Finally, travel 12 more miles up the highway and you reach McCall. Check into the lakeside Hotel McCall, which is next door to the town’s best restaurants.
Head across the street to the Salmon River Brewery and wash down their delicious elk burger with one of their in-house brewed beers.
Today, try your cast in one of the many rivers or lakes in McCall. If you want to learn how to fly fish or want tips on the best local spots, check out Taylor Outfitting. The owner, Robert Monroe, and his guides will take you to wherever the fish are biting and teach you a few new skills while you’re out.
Once back in town, fuel up with a couple of tacos at KB Burrito or a burger at My Father’s Place, before boarding the “Idaho” with McCall Lake Cruises. This 1.5-hour tour of Payette Lake will leave you with serious cabin envy. Sunset cruises are offered on certain nights of the week, so check the schedule if that interests you.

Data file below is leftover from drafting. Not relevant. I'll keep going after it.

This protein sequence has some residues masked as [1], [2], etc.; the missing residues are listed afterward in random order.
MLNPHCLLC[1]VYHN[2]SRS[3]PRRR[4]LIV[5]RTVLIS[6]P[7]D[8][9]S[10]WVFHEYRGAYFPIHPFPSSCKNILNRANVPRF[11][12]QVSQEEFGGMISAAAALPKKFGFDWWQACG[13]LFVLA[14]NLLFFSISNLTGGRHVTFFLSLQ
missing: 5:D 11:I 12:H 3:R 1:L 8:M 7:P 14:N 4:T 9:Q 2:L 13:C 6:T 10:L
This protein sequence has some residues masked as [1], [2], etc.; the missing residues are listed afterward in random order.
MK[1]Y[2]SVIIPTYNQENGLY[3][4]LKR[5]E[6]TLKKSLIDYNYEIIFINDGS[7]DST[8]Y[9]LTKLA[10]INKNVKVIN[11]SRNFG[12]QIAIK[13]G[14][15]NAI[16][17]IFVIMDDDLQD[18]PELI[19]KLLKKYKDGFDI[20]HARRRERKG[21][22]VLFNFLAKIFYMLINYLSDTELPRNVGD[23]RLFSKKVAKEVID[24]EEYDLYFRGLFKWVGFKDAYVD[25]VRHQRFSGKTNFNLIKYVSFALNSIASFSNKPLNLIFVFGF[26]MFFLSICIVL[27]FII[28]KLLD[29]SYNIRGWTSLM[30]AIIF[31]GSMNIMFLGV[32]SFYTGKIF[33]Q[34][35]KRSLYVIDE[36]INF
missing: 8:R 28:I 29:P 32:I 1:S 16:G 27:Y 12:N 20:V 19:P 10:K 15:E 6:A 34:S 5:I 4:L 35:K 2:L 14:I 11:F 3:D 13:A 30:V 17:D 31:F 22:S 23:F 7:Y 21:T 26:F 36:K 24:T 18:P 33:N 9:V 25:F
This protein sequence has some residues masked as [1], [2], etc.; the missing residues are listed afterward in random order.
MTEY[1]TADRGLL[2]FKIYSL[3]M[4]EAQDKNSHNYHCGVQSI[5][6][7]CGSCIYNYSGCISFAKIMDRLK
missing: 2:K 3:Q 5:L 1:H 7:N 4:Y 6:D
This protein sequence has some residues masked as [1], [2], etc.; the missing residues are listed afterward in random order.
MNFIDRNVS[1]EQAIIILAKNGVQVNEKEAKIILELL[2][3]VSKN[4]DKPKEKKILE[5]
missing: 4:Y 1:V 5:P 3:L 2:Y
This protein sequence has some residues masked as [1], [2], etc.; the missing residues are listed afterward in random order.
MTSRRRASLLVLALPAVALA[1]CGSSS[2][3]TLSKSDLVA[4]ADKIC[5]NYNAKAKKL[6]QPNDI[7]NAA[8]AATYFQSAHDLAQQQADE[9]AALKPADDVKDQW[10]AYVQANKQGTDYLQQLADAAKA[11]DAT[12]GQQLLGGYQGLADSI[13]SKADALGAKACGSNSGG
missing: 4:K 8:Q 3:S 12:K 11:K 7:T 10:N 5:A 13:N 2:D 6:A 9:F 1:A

If you still have energy in the afternoon, head to Ponderosa State Park where there are miles of trails, bike paths, and the lookout at Osprey Point, where you’ll get a panoramic view of the lake.
Finish the day off at the Sushi Bar. With fish as fresh as it gets, the poke bowls are a local favorite. They also have some great happy hour deals for you early diners.
Pack a lunch because today you’re exploring the north side of Payette Lake and beyond. After continental breakfast at Hotel McCall, drive six miles up Warren Wagon Road to the North Beach boat ramp. Here you’ll rent either a kayak, SUP, or canoe from Backwoods Adventures and paddle up the flat-water creek that runs into the lake. Keep an eye out for wildlife, like moose, black bears, and deer that are often found feeding at the river’s edge. Aim to go at least to the bridge, which is three miles up stream.
Next, drive all the way around to the other side of the lake and spend the day hanging out at North Beach, where there’s a nice sandy bottom perfect for wading around. You can also continue further down that dirt road to find you own private lookout point.